In our generation, a new dawn may be breaking in Jewish-Christian relations. I cannot forsake or even modify my deepest convictions about the one I call Lord and Christ, but I can respect and treasure the tradition in which my Lord was born and from which he and the entire Christian movement have sprung. I can also learn from Judaism past and present and find my Christian life enlightened, enriched and deepened by Jewish insights.
It is the reality, of this conviction that creates for me the only possible basis for true dialogue between Christians and Jews. Dialogue can never be an attempt at conversion, nor can it occur if one party assumes an objective ultimacy or a superiority for his or her point of view. Dialogue must be an interaction in which each participant stands with full integrity in his or her own tradition and is open to the depths of the truth that is in the other.
In this dialogue I as a Christian want first to acknowledge, then to express my gratitude for, and finally to bear witness to the continuing insights of Judaism that challenge, stimulate and enrich Christianity. If Judaism were to cease to be, if Christianity were to lose that peculiar Jewish witness and these insights were to lose their power or have their distinctiveness blunted, then Christianity would be poorer, more open to distortion. I as a Christian need Judaism to be Judaism lest the ultimate truth of God be compromised or even lost in the shallowness of a rootless Christianity.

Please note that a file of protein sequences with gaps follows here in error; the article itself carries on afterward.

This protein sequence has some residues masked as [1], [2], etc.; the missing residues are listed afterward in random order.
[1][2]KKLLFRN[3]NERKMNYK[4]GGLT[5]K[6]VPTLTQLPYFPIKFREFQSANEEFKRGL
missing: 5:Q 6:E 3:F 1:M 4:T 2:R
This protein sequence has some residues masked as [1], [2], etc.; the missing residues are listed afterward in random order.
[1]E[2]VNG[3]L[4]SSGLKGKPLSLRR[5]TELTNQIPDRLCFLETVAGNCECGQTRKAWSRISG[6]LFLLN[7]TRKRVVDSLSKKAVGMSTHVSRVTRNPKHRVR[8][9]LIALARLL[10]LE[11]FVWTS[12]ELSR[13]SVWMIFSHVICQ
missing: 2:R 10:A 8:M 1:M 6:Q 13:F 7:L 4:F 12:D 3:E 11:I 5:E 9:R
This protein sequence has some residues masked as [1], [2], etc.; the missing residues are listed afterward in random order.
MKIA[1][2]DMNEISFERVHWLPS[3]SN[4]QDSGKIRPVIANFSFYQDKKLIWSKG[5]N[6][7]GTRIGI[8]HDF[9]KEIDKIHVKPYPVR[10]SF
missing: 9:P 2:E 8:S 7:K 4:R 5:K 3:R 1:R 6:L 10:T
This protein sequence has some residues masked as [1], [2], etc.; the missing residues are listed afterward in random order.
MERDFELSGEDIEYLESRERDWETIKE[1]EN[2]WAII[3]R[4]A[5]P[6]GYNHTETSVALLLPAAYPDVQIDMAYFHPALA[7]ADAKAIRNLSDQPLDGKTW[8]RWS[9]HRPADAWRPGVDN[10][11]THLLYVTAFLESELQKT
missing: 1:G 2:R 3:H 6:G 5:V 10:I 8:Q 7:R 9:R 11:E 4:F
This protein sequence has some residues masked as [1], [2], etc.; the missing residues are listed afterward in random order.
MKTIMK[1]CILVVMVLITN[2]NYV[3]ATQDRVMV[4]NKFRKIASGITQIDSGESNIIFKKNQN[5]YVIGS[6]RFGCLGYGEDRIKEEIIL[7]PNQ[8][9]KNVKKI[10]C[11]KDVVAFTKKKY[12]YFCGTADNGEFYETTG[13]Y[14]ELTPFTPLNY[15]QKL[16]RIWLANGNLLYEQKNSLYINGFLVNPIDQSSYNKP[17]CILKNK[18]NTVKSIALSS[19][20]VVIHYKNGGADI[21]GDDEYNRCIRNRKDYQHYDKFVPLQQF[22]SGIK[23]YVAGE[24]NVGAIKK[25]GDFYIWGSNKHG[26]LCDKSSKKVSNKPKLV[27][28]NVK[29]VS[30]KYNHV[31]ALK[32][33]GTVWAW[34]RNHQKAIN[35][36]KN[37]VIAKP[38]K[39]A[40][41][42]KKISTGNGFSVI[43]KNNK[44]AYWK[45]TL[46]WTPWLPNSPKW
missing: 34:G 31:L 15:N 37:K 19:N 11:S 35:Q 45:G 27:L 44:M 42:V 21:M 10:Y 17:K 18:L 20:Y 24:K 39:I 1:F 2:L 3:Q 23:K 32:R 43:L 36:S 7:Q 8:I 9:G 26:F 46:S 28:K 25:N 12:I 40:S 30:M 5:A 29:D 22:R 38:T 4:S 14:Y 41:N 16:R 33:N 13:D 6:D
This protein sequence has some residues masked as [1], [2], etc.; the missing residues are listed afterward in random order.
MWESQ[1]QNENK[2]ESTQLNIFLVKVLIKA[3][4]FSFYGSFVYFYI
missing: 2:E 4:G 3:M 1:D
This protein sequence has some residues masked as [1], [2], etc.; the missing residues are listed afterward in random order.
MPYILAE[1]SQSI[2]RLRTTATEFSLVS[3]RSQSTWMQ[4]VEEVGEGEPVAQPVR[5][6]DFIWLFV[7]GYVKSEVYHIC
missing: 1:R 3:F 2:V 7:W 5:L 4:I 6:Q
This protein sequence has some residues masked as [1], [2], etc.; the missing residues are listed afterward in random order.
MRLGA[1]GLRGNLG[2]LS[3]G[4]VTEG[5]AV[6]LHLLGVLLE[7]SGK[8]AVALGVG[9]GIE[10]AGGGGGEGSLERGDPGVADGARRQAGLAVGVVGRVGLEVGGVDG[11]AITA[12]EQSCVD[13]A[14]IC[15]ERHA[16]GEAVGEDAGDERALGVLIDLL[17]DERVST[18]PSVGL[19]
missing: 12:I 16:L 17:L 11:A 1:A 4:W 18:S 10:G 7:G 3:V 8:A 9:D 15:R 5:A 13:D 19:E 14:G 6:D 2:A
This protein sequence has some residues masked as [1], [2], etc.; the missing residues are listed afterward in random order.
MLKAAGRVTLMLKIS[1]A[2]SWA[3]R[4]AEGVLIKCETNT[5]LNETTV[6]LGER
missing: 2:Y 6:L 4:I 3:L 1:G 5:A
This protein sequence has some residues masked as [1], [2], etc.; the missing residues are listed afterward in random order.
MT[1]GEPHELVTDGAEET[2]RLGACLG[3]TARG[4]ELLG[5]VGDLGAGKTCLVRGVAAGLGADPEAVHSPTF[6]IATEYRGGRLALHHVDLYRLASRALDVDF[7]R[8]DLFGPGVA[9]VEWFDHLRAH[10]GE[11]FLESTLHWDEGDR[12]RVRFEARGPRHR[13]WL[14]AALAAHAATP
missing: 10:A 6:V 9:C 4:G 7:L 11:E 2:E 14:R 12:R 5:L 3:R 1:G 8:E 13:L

Three major themes are rooted in Judaism without which Christianity, especially at this moment in the life of the church, would be adversely, perhaps fatally, affected: the Jewish sense of history as God’s arena, the Jewish passion against idolatry, and the Jewish background which illumines the New Testament.
The God of History